1. Before installing the latest SDK, we need to modify the kernel. Kernel versions 4.4.0-x, 4.8.0-x, 4.10.0-x, 4.13.0-x, or 4.15.0-x are supported as of this post. Check your Ubuntu installation kernel version by running the following command in your terminal:

2. Install some core packages that allow you to build librealsense.

3. I am on Ubuntu 16.04, so you also need to install:

4. Apply the Realsense permissions scripts located in the librealsense source directory. Again, note that this command needs to be run inside your librealsense folder!

5. Finally, let’s download, patch, and build your custom kernel.

If the above is a success, you will get prints that show that your videodev, uvcvideo, hid_sensor_accel_3d, and hid_sensor_gyro_3d has been replaced and this procedure was a success.

Building the SDK

1. I’m going to assume you have CMake installed and your build toolchain is gcc-5. If you are not sure, run:

2. Now, let’s run CMake! I am including the ‘Examples’ option and the ‘Python Bindings’ option since I’d assume you would want to see an example and many people use Python. Feel free to turn them off by removing them.

3. Once CMake has generated the necessary files, let’s install it. In case you have already run ‘make’ in this folder previously, run the following for convenience:

3.a Obviously, feel free todo parallel compilation if your system allows this by replacing make with make -jX

4. Once the SDK is installed, run one of the examples to make sure that everything is installed well!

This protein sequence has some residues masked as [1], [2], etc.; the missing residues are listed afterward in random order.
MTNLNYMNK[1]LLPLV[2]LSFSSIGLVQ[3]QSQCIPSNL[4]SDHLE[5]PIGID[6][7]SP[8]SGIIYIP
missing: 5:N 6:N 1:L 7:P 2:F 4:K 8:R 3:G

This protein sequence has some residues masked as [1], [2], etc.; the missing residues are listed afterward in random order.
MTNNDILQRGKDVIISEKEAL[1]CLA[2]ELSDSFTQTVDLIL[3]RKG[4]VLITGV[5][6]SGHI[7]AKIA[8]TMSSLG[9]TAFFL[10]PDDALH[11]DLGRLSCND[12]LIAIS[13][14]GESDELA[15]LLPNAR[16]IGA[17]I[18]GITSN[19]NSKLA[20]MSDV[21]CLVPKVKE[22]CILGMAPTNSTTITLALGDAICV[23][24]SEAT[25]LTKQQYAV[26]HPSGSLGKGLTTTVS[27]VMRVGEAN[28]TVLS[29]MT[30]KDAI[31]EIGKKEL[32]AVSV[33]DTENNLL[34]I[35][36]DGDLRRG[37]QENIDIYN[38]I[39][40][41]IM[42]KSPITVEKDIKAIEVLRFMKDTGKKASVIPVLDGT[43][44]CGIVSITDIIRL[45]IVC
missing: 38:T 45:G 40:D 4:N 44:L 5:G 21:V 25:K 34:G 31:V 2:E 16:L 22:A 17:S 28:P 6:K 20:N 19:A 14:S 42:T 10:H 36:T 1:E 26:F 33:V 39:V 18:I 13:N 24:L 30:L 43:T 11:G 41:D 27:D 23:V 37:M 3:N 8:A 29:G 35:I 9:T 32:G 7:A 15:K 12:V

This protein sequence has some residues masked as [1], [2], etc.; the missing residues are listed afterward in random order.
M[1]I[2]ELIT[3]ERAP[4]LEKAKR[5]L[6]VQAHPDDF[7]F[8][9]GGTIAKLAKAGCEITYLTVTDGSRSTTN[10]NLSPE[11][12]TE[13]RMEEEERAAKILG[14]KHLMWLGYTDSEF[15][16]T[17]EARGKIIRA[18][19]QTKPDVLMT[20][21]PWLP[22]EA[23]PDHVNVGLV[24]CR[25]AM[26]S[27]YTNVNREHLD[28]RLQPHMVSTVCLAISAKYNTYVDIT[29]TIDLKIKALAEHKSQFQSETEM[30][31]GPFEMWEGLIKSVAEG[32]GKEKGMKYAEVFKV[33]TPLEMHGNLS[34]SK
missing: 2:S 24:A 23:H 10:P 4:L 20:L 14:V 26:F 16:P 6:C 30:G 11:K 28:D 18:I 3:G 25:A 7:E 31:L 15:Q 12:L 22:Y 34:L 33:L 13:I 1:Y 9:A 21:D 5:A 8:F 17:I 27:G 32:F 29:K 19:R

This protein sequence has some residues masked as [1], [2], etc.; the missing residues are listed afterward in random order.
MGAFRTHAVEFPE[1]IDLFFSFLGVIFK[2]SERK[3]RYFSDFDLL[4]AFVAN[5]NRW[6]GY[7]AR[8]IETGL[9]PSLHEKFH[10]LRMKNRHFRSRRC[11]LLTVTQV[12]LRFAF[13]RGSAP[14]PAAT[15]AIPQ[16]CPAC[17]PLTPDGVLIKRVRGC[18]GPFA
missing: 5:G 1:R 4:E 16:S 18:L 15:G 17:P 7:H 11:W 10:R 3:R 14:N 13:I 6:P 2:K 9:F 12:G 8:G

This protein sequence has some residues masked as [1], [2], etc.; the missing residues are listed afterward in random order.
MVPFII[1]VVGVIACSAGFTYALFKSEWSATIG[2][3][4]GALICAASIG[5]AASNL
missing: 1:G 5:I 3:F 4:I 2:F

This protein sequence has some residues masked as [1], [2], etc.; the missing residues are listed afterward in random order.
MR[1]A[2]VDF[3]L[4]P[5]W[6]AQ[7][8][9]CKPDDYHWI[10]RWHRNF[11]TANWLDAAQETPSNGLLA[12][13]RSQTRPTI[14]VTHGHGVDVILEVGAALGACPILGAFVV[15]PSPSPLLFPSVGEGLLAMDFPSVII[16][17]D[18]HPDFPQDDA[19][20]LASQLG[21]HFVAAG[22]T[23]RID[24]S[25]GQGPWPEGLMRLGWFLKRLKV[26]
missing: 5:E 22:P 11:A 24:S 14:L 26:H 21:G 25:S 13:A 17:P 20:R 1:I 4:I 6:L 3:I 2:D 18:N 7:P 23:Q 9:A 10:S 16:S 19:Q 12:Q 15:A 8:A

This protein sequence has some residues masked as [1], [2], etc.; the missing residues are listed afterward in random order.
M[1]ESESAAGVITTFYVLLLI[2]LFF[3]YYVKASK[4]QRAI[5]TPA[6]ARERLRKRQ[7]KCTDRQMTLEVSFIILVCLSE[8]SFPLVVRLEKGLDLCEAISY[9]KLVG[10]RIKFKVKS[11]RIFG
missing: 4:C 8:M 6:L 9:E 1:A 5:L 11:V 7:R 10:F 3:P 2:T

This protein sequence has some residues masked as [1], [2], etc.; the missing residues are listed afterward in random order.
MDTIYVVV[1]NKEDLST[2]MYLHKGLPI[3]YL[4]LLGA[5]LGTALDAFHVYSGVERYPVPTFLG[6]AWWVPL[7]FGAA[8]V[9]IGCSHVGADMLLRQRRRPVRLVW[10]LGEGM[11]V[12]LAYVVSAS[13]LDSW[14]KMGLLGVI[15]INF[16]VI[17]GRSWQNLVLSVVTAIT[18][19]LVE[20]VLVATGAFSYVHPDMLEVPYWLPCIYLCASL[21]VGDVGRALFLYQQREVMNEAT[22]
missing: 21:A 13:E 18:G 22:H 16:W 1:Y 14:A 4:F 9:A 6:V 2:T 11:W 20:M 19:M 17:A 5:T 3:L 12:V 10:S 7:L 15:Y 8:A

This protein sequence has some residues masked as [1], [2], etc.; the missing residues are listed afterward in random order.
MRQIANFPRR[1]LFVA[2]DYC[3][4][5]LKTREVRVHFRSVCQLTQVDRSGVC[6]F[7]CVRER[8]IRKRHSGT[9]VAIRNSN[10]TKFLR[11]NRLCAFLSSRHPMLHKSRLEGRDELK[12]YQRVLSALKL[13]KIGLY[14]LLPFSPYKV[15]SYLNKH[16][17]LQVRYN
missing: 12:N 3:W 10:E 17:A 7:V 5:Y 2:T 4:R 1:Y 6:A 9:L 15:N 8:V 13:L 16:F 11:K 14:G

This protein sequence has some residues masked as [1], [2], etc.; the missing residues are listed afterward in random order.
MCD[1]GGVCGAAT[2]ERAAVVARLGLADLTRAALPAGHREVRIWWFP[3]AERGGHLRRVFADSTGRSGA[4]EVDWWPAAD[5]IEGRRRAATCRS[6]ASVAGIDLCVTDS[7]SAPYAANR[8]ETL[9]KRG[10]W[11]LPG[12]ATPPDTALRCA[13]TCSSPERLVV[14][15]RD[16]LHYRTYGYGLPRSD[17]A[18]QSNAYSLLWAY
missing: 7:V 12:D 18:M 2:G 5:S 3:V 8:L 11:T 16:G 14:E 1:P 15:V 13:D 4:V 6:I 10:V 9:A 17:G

Passing arguments to Python callback in rospy

To pass more arguments to your callback function in rospy, it is actually super simple.

Of course, rather than a tuple, something like a single “String” could also be passed directly.

Shell Ocean Discovery XPRIZE

I have always been fond of underwater robotics and thought that it might be the hardest environment for robots to perform in. We need to tackle of a multitude of challenges ranging from waterproof hardware to communication through these new mediums. It obviously will not be done in a short span of time and in the midst of drones dominating the headlines and locomotion on rough terrain even quite a distance away, I really wondered when we would start seriously considering underwater as another environment.

In the wake of SpaceX successfully landing its Falcon 9, I actually found something just as exciting that someone like me actually should have found out about much before.

So there is this new cool competition in XPRIZE called the Shell Ocean Discovery XPRIZE. The goal of this competition is to launch entries from shore or air into the competition area to produce:

  • high resolution bathymetric map
  • images of a specific object
  • identify archaeological, biological, or geological features
  • track a chemical or biological signal to its source (bonus)

Looking at these four tasks, the first thing that comes into my mind is, “Wow! DARPA-hard!”

This is going to be very interesting to continue to follow. Team registrations are due in June 2016 and regardless of what the outcome of this competition is come December 2018, advances in underwater robotics will be massive.

The massive downside is:

Operating Costs:

Teams will be responsible for funding their own technology development costs.

Anyone care to find some funding so we can have a go at this? 😉

Gyro Rigidity and Drift

I am working with the Microstrain 3DM-GX3-25 and to better understand how to use it, I have also been studying the exact mechanism on how all its components work together. A part I found difficult as a novice engineer was how the gyro and the accelerometer work together. A key component of understanding the two’s collaboration is the drift that gyro experiences. This is a super short clip on YouTube that I found which sums up why the gyro is only good in the short run.